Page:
raymondjungles

Hosted By:

Raymond Jungles

FASLA

Mar 4

2012

1111 Lincoln Road by Landscape Architecture firm Raymond Jungles Inc., image © Steven Brooke Photography.

Considering the landscape an integral part of an overall architectural solution, we identify regional context and a sense of place as the primary objectives. To us, unity, harmony and human experience are the driving force.

Which architects best prioritize the human experience in their work? How are people responding?


Thaisa gave the final word

When asked this question I am reminded of the incredible experience of being in ryue nishizawa’s teshima art museum. this space was entirely about the physical experience, the aesthetic. Colleagues fell to the ground to inch along to follow the droplets of water, while others explored the edges and played with the way sound traveled. The light coming through the absence in the roof created a magic that one could sense as fragrance. It was truly a remarkable human experience.
On a less dramatic note, I find the work of SAANA to be about human experience- it is about a human scale and a sense of place. The ferry terminal at naoshima engaged me and my colleagues in ways surprising for a transporation hub- the mirrored pillars and the framed views of the sea. The lightness with which the roof floated inspired all of us to walk lightly. It is such responses that inspire me.
On a totally different scale, I think of the work of Greene and Greene in Pasadena California- the blacker house where one is nestled in the architecture and its craft. Another place where everyone I see wants to rub the walls and handrails with their bare hands, and to walk barefoot. The ceiling nestle one instead of mere shelter.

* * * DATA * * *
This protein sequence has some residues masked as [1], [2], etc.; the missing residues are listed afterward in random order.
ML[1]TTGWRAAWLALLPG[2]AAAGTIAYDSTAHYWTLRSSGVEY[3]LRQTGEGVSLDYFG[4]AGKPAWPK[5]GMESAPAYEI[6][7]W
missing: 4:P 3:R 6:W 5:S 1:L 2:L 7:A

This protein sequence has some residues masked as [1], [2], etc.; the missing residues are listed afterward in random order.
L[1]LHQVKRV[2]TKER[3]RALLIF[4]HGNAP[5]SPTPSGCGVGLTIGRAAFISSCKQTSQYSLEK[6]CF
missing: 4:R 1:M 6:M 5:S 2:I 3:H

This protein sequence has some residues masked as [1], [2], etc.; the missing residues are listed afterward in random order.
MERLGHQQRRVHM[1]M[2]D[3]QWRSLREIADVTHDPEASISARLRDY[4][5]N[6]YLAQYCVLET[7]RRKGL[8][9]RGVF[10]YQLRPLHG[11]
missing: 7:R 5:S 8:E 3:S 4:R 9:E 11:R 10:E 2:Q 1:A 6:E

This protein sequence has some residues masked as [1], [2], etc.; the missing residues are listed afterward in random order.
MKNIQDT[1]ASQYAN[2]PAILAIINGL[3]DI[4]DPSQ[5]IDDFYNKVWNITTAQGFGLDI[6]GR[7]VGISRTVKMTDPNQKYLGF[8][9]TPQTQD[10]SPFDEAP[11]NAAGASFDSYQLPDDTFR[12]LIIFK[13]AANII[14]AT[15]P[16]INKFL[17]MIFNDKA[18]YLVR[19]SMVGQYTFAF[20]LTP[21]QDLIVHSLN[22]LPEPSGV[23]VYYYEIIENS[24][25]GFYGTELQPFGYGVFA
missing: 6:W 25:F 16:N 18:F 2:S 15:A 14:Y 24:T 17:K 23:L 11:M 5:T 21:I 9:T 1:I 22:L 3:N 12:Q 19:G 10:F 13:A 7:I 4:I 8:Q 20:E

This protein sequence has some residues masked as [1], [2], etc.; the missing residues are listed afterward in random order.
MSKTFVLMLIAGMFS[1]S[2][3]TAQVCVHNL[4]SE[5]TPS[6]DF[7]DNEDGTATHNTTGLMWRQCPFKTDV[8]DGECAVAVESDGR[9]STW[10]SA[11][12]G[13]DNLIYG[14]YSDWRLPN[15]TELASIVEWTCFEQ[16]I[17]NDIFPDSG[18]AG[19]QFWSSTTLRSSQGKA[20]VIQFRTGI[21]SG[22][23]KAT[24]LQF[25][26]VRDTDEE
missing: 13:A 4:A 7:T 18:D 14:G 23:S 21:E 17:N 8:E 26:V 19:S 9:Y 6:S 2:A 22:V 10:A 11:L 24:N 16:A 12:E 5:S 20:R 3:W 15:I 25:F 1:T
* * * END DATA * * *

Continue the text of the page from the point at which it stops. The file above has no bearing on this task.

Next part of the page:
And finally the work of Miller Hull here in the PNW. I have only been in their public spaces, but these spaces nestle, comfort,and inspire. They offer a human experience and aesthetic that is felt through the body- a sense of scale, material, light, shade, and color. The experience starts with seeing the building from the street and pulls one through to the center and outward. It is a remarkable feeling to deeply know that the place is meant as a human experience, not merely to function as a space or otherwise.

Wednesday, March 7 at 8:27pm

He is a consummate showman with a passion for artful natural (tropical) planting and a pedigree that goes back to Burle Marx (what WAS he doing on Roberto’s knee all those years we all want to know). You see a lot of Burle Marx work just didn’t borrow from the neighbours/surrounding landscape the way the Japanese do, but he was a consummate showman. And a great horticulturalist, like Ray.

Sense of place is something more profound that great architects have in spades and landscapers rarely develop. Their job is often to soften the architectural mistakes and hope to create some poetry.

Great gardens should be theatrical plus culturally and geographically referenced, I reckon. So much new money in New Asia, where I work, tries to cram Philip Johnson glass houses on suburban blocks and when you remind them that Mies’ Barcelona pavilion and Johnson’s iconic glass house are sort of ‘nestled into’ parklands they don’t want to here.

Another factor is the arrogance of today’s architects who rarely want to share top billing with talented landscape artists (look at the new Getty Museum debacle); most New Asian architects now think they can do it themselves but they can’t. Landscape design at the high end is a dying art in many Asian cities — the clients and the architects just want formulaic shtick : vertical gardens like green lettraset .

Landscapers in most countries have been relegated to filling in architects planter boxes.

The price for peace is eternal vigilance.

Bring on more showmen like Jungles who can lead by example and inspire the horticulturally timid.

Monday, March 5 at 11:31am

Thaisa gave the Final Word

When asked this question I am reminded of the incredible experience of being in ryue nishizawa’s teshima art museum. this space was entirely about the physical experience, the aesthetic. Colleagues fell to the ground to inch along to follow the droplets of water, while others explored the edges and played with the way sound traveled. The light coming through the absence in the roof created a magic that one could sense as fragrance. It was truly a remarkable human experience.
On a less dramatic note, I find the work of SAANA to be about human experience- it is about a human scale and a sense of place. The ferry terminal at naoshima engaged me and my colleagues in ways surprising for a transporation hub- the mirrored pillars and the framed views of the sea. The lightness with which the roof floated inspired all of us to walk lightly. It is such responses that inspire me.